Inside Red Letter Media’s Obsessively Nerdy Brand of Humor

At the drop of a hat, I could name the entire staff of Hogwarts, give you full biographies of every Captain of the Enterprise, and tell you which bounty hunters Darth Vader called to track down the Millennium Falcon and why. I’d easily call myself a nerd. There’s a certain exhaustive joy to nerdom that’s not unlike my love for comedy. I like to keep a tidy house, though, so I rarely talk about nerd-nerd stuff to comedy-nerds. But in late 2009, when a 70-minute review of Star Wars: The Phantom Menace made the rounds on YouTube, I found myself torn between worlds. My brain was telling me this was for my nerdy side, but my heart knew the truth. This was a comedy.

That review, and dozens of other short films like it, is the work of Milwaukee-based filmmakers Red Letter Media.  The group consists of Mike Stoklasa, Jay Bauman, and Rich Evans, who have been making films together for about ten years. Currently, they produce a web series called Half in the Bag, a movie review show hosted by Mike and Jay set in the home of Harry S. Plinket, an elderly murderer with a taste for prostitutes, merkins, and pizza rolls.  The premise offers Mike and Jay plenty of time to dissect and examine movies, but gives them ample opportunity for ridiculous off-beat humor.

“I’ve never had any interest in being a film critic,” says Mike. “When I made the Star Trek: Generations review (the very first featuring Plinket) I had no idea people did movie reviews on the internet, so it’s not like I set out with the intention of doing any of this. It just sort of happened that way.” Even from the get-go, their movies have had the feel of a group of enthusiastic people getting together and doing what they love, which includes making themselves and their fans laugh.

“Humor is way up there. Possibly higher than the reviews themselves,” Mike continues. With their precise timing, smart writing, and an easy improvisational rapport, it’s clear that they’re coming at their work from a comedic perspective. And while Mike and Jay consistently provide thoughtful criticism, they never let an opportunity pass for a ridiculous joke. “My humor is usually very dry, dumb, and bizarre.” You don’t expect to see a sketch reminiscent of early Late Night with Conan O’Brien in the middle of a discussion of Drive, but in the context of Red Letter Media, it makes perfect sense.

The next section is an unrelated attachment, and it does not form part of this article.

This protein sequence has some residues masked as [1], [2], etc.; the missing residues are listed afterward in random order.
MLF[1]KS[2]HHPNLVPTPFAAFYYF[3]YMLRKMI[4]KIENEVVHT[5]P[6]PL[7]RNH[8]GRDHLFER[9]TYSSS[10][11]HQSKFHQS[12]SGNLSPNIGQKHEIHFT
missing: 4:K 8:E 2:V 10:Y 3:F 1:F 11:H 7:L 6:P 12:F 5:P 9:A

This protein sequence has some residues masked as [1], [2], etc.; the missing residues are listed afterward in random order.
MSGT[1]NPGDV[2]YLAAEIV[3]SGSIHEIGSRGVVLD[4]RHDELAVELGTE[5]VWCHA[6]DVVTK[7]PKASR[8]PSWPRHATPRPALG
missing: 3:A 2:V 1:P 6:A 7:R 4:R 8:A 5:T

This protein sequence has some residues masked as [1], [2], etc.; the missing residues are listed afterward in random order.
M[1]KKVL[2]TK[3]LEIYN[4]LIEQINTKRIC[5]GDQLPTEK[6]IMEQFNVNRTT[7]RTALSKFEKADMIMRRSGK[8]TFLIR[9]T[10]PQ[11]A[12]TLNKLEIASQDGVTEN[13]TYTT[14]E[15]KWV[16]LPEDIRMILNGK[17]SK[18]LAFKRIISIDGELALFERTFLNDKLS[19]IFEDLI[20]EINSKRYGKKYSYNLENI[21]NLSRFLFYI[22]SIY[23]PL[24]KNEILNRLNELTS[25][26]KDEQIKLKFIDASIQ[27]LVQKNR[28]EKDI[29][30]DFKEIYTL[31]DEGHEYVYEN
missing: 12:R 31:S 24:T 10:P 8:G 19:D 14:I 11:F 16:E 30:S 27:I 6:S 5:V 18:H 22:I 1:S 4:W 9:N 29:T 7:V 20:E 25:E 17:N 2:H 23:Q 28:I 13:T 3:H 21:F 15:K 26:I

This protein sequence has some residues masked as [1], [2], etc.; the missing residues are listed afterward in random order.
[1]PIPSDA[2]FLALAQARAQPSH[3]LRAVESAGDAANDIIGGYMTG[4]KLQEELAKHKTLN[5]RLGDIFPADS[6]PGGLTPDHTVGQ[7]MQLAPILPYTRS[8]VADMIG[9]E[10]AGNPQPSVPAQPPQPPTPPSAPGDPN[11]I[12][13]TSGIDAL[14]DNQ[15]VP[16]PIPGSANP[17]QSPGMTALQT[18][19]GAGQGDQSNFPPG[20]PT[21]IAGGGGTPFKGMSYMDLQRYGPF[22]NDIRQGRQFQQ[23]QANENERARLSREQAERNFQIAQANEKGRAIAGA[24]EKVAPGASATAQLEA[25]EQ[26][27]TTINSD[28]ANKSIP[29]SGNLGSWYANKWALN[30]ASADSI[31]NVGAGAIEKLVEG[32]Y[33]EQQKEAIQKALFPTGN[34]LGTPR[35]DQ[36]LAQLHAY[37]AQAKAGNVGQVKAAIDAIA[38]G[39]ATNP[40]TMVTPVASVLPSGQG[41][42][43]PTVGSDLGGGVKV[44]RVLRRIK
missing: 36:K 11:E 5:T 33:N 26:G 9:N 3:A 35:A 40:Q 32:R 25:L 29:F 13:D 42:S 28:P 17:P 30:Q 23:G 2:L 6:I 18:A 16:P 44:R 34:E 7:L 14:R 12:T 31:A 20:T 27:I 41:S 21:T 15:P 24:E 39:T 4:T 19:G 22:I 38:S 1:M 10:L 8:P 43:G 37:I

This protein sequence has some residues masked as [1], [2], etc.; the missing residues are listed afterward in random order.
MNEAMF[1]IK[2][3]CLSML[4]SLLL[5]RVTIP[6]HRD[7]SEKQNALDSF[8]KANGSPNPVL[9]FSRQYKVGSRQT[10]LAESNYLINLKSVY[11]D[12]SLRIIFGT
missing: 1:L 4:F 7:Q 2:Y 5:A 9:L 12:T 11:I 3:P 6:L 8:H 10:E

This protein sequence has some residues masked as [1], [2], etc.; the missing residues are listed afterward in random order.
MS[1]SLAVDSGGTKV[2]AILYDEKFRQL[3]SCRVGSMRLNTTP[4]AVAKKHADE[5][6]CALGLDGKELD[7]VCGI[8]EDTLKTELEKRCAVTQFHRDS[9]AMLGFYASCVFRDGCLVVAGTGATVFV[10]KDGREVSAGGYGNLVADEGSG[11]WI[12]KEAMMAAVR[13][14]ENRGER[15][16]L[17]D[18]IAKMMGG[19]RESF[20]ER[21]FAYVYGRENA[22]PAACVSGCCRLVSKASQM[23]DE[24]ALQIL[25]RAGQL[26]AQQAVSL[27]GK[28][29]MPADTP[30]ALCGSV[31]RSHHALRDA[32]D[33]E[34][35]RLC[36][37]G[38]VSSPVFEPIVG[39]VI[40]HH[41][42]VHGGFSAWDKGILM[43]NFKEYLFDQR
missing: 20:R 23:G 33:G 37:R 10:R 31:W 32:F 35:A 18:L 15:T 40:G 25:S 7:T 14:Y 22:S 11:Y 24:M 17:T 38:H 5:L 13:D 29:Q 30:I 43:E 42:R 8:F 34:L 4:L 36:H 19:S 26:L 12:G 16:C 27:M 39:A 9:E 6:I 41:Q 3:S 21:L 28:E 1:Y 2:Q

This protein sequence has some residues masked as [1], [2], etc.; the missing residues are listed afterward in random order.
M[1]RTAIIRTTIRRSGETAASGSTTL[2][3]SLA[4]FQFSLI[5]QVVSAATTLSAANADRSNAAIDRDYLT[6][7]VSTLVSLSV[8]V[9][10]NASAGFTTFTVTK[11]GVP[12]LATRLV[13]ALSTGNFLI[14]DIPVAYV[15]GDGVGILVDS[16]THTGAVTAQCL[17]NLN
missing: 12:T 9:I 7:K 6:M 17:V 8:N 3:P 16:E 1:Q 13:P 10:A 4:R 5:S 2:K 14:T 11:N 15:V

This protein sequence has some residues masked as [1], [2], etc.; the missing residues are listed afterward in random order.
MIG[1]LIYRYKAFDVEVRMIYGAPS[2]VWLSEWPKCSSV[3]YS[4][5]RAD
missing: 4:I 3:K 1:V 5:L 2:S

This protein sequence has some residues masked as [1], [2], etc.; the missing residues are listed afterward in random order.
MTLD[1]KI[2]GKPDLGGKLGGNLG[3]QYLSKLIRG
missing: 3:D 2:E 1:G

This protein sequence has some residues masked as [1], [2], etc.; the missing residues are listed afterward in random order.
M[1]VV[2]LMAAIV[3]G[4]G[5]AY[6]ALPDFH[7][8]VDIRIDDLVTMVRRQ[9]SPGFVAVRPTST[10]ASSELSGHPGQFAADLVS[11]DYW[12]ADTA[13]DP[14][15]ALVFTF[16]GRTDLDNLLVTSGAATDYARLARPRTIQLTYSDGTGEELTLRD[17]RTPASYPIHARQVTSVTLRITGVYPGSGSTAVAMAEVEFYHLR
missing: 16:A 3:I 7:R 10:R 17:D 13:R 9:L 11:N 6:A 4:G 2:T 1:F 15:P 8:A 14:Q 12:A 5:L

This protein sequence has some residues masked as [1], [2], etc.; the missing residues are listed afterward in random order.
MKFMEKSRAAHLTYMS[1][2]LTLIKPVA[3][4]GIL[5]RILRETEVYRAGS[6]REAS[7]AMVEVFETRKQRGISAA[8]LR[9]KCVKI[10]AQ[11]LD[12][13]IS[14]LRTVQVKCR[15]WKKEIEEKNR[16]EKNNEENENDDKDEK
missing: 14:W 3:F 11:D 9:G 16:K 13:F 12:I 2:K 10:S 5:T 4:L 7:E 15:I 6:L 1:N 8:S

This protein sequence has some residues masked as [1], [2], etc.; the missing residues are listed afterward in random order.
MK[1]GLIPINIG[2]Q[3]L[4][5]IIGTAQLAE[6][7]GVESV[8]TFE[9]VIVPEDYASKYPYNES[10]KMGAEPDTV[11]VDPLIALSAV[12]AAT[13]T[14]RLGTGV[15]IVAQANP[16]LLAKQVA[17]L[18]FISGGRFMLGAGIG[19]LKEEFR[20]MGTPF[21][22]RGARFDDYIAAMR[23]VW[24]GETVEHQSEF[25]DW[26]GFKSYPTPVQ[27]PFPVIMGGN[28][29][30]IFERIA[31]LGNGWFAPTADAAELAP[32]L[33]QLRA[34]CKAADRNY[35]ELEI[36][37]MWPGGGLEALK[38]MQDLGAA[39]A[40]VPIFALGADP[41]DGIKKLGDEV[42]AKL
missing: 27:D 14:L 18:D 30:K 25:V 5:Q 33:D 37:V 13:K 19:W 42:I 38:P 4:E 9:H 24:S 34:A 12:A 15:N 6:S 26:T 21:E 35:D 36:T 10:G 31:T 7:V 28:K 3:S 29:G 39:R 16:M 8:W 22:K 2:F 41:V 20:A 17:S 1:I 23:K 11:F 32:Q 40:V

Like all great comedies, though, the films of Red Letter Media have a lot of heart. A 90-minute review of Revenge of the Sith, even with a great sense of humor, must sound daunting to someone not familiar with Star Wars. Yet despite being immersive reviews scrutinizing nerdy movies, they’re about something much more universal. “I’ve nitpicked Trek and Star Wars stuff, but for me when something doesn’t work is when it doesn’t stay true to some kind of emotional core,” says Mike. “It’s fun to complain about technical stuff, but regardless of genre, stories are always about people and how you can relate to them.”

That philosophy of story over minutia prevents Red Letter Media from making movies for nerds talking about movies for nerds. They’re instead creating a body of work drawing from their enthusiasm, their intelligence, and their sense of humor. You don’t need to know the name of Lando Calrissian’s co-pilot to appreciate their insight and their wit. And while it is immensely gratifying to watch as Jay, Mike, and Rich take George Lucas to task, it has been much more rewarding to get to know them as filmmakers, critics, and comedians.

Stephen Winchell is a writer and performer in Chicago’s The Telethon, and also nerds out about Frasier on his twitter, Frasier2011.

Inside Red Letter Media’s Obsessively Nerdy Brand of […]